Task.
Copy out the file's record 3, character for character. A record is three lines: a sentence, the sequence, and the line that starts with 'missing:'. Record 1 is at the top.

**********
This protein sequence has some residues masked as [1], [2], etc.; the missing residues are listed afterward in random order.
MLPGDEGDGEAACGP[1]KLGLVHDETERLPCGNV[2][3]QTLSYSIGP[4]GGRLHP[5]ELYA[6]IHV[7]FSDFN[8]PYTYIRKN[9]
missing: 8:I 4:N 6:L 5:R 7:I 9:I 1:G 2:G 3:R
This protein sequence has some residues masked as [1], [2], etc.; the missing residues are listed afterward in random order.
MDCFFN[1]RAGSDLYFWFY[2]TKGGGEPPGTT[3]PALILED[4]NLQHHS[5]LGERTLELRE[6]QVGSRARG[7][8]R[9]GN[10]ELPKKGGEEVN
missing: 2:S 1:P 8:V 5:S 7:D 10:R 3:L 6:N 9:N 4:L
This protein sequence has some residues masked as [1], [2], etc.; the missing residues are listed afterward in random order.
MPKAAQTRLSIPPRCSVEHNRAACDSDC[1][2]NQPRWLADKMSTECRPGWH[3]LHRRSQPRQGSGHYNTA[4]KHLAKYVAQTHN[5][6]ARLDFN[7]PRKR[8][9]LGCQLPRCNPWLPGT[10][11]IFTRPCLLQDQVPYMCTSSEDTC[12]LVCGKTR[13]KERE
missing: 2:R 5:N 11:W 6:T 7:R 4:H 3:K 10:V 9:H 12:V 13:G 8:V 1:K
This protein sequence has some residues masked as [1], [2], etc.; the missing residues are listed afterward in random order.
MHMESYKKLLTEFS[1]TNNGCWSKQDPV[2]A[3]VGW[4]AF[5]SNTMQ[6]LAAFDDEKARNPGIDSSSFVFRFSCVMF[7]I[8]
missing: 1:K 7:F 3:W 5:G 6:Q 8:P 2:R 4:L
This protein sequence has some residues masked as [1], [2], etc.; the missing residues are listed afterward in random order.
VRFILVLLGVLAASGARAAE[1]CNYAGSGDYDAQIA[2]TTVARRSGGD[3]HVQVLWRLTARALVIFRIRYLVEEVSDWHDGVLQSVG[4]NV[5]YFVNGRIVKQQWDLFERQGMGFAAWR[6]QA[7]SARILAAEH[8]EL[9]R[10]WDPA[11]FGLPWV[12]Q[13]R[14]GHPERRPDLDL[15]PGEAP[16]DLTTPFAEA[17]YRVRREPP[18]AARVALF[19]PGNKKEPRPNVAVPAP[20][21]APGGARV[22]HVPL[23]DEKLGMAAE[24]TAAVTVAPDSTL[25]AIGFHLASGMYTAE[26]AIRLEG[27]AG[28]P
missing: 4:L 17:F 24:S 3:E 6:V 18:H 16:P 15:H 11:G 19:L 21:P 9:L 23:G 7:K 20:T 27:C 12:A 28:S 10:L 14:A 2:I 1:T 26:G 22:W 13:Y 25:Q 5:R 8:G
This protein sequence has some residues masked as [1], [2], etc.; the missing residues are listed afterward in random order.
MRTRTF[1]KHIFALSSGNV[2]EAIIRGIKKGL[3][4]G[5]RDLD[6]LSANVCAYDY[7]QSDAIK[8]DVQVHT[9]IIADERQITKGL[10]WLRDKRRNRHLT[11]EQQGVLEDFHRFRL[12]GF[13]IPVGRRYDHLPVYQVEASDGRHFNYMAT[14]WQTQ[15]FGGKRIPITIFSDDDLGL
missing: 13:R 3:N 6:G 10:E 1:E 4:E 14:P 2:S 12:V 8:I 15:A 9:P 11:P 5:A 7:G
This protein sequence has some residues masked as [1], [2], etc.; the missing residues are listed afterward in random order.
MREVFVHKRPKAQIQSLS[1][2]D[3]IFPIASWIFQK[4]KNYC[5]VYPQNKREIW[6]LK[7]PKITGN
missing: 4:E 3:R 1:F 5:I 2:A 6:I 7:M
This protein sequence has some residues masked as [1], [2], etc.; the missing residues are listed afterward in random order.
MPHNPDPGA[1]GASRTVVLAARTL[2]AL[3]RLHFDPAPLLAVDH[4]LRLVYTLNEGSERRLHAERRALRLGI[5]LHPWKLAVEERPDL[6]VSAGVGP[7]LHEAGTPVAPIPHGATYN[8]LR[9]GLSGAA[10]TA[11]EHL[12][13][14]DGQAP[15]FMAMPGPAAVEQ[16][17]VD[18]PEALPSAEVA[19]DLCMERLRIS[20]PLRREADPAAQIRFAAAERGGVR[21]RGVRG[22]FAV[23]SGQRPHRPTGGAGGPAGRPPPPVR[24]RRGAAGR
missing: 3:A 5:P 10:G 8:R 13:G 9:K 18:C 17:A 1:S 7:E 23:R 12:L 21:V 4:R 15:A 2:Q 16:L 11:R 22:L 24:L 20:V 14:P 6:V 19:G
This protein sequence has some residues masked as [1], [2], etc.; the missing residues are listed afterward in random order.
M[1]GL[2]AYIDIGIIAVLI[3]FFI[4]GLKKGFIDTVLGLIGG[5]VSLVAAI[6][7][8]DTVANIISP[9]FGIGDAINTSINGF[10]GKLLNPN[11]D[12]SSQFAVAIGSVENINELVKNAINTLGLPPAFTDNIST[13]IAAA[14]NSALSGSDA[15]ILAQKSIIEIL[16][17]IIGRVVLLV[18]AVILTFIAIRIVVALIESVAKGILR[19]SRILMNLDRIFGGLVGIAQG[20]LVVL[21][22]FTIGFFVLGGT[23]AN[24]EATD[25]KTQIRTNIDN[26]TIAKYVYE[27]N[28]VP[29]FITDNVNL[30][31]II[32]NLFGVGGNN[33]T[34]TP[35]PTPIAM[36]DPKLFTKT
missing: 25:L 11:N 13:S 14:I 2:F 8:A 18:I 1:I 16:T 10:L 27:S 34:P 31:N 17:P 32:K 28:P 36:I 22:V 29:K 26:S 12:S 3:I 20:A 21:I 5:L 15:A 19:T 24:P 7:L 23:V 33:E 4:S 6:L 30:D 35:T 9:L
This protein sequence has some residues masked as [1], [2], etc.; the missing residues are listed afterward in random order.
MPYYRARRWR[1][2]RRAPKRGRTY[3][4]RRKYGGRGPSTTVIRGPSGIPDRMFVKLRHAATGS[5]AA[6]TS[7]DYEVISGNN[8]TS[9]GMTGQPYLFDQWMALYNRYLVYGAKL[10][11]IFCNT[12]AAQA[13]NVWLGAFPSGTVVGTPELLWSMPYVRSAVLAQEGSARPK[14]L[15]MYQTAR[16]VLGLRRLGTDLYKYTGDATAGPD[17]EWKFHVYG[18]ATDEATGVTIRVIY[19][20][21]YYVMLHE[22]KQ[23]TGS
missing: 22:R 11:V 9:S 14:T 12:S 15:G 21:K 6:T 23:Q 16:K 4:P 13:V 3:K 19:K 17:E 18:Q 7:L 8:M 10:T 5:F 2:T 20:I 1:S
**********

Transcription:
This protein sequence has some residues masked as [1], [2], etc.; the missing residues are listed afterward in random order.
MPKAAQTRLSIPPRCSVEHNRAACDSDC[1][2]NQPRWLADKMSTECRPGWH[3]LHRRSQPRQGSGHYNTA[4]KHLAKYVAQTHN[5][6]ARLDFN[7]PRKR[8][9]LGCQLPRCNPWLPGT[10][11]IFTRPCLLQDQVPYMCTSSEDTC[12]LVCGKTR[13]KERE
missing: 2:R 5:N 11:W 6:T 7:R 4:H 3:K 10:V 9:H 12:V 13:G 8:V 1:K